Ben and Kelly Navarro

Charleston businessman Ben Navarro, wife Kelly and dog Major Tom. Provided 

Ben Navarro’s Meeting Street Schools prepare thousands of Charleston County kids for college — and now he’s going to help pay their tuition.

Today, the local entrepreneur/philanthropist and his wife, Kelly, will announce their Meeting Street Scholarship Fund. The program will supplement the cost of higher education for those who need the help most.

Make no mistake, this is going to change lives.

Basically, anyone who graduates from a Charleston County high school and qualifies for a state lottery LIFE or Palmetto Fellows scholarship and a federal Pell Grant will be eligible for $10,000 a year from the fund.

That puts a degree within reach for a lot of students who have strong academic records but otherwise could never afford it. Hundreds of local graduates will qualify every year.

“We want more kids deciding they can go to college,” Navarro says. “College isn’t for everybody, but if you qualify for a LIFE scholarship, it probably is.”

The beauty and simplicity of this program is that it levels the playing field and increases access to higher education. The cost of college has become one of the biggest issues in education, and student loan debt has become so crushing that it played a role in this year’s presidential campaign.

This fund targets students most likely to succeed in college. Students eligible for a LIFE scholarship must meet two of three requirements: finish high school with a 3.0 grade point average, get at least 1,100 on the SAT test or finish in the top 30% of their class.

The LIFE scholarship pays a little more than $5,000 a year toward tuition for as long as they maintain a 3.0 average. To put that in perspective, tuition at College of Charleston or USC is more than $12,000 a year. At Clemson, it’s more than $15,000.

The Palmetto Fellows scholarship is a merit-based program with higher GPA and test score requirements, and pays $1,700 to $2,500 more a year than a LIFE scholarship.

Qualifying for a Pell Grant is based entirely on a student’s family income. For instance, a child who lives in a household with an annual income of $26,000 or less is eligible for the maximum grant — about $6,000 a year. Students from families with less than $60,000 annual income qualify for some funding.

That $10,000 a year, Navarro says, is to fill that financial gap, and ensure kids who should go to college have that chance.

Get a weekly recap of South Carolina opinion and analysis from The Post and Courier in your inbox on Monday evenings.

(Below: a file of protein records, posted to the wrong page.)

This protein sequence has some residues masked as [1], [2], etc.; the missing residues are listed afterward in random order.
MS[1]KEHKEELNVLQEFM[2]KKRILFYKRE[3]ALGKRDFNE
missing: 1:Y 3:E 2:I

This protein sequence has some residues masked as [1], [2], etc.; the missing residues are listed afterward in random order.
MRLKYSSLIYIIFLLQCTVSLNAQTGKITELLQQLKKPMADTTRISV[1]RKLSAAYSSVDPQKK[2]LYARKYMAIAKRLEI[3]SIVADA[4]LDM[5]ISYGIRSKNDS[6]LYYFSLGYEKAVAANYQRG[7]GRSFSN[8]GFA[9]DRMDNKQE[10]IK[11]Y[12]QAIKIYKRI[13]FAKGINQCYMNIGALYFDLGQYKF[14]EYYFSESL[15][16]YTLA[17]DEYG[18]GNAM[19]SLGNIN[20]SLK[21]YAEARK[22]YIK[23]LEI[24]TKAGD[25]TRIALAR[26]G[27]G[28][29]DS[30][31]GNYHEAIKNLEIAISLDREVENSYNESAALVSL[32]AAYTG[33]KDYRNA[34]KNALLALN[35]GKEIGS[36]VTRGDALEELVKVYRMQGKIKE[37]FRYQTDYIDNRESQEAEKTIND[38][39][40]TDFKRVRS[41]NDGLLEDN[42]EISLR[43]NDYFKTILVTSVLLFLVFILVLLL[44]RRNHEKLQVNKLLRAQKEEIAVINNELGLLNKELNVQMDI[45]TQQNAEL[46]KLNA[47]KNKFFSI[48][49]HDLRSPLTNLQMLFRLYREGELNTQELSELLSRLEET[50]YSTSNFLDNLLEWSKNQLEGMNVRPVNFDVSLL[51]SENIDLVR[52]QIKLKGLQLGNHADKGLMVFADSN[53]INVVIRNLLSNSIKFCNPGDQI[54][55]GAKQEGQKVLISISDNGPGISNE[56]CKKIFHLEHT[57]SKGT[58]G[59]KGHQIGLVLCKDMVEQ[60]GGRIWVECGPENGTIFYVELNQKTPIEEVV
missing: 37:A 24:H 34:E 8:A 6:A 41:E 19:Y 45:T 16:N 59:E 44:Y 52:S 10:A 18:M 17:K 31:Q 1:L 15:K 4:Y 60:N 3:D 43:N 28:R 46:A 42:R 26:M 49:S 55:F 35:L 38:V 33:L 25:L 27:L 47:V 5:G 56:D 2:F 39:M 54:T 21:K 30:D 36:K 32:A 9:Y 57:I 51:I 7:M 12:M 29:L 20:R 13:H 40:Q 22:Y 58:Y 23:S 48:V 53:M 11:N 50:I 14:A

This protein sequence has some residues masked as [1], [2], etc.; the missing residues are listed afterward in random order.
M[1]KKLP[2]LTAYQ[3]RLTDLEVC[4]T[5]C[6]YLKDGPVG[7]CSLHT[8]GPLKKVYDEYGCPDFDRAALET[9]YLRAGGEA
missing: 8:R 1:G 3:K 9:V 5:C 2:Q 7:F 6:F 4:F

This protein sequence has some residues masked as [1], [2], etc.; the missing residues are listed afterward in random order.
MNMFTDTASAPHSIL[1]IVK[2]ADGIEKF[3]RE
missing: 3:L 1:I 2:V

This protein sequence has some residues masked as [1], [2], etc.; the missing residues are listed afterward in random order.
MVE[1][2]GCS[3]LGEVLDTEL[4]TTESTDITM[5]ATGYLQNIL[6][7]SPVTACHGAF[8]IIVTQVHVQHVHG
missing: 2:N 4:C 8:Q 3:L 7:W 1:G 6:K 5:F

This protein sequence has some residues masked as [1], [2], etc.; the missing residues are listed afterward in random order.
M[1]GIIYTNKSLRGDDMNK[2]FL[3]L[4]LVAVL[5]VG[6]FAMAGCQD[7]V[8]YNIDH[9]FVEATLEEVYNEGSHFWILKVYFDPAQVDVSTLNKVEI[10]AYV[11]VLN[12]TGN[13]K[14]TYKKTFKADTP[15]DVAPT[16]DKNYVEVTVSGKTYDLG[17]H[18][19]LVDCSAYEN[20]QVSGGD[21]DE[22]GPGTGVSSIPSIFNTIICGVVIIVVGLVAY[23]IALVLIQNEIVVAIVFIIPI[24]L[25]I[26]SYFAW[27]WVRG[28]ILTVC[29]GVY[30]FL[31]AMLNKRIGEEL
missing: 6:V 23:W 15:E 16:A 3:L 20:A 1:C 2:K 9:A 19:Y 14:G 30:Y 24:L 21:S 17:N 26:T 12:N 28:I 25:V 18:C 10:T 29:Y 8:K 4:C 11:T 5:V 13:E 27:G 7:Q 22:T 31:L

The only fine print here is the student has to go to a public or private college that graduates at least 50% of its students within six years. The Navarros don’t want anyone going to schools that aren’t working. And they know a thing or two about that.

They opened Meeting Street Academy Charleston downtown in 2008 and that grew into a public-private partnership with the Charleston County School District. The idea was to develop a curriculum, hire a staff and mandate parental involvement, a recipe they believed would overcome the opportunity gap.

The school worked so well they opened North Charleston’s Meeting Street Elementary @Brentwood in 2014. Two years ago, they took over Burns Elementary, one of the most chronically troubled schools in the district.

Now, MSA Charleston students score on average in the 96th percentile on reading and the 94th percentile on math in state MAP testing. At Brentwood, students score in the 61st percentile on reading and the 75th percentile on math.

Most Title I North Charleston students score on average in the 23rd percentile.

“It sort of dispels the myth that poverty makes it impossible to educate kids,” Navarro says. “Brentwood and Burns are just public neighborhood schools with a regular enrollment zone.”

In other words, they aren’t cherry-picking students. They’re just educating them. The Meeting Street Scholarship Fund is the logical continuation of the Navarros’ efforts to improve education opportunity and access.

“This isn’t some new diversion for Ben and Kelly Navarro, it is a continuation of their philanthropy,” Charleston Mayor John Tecklenburg says. “This couldn’t come at a better time. This year has seen a focus on disparity and issues of equity. This is transformational, a great equalizer in education.”

Navarro estimates 500 students will qualify for the scholarships this year, but he hopes to see that number grow in the future.

And it should. This is the answer to students who question why they should do their homework or work hard for good grades.

Because it could change their lives.

The Meeting Street Scholarship Fund's website has gone live. Read more here.

Reach Brian Hicks at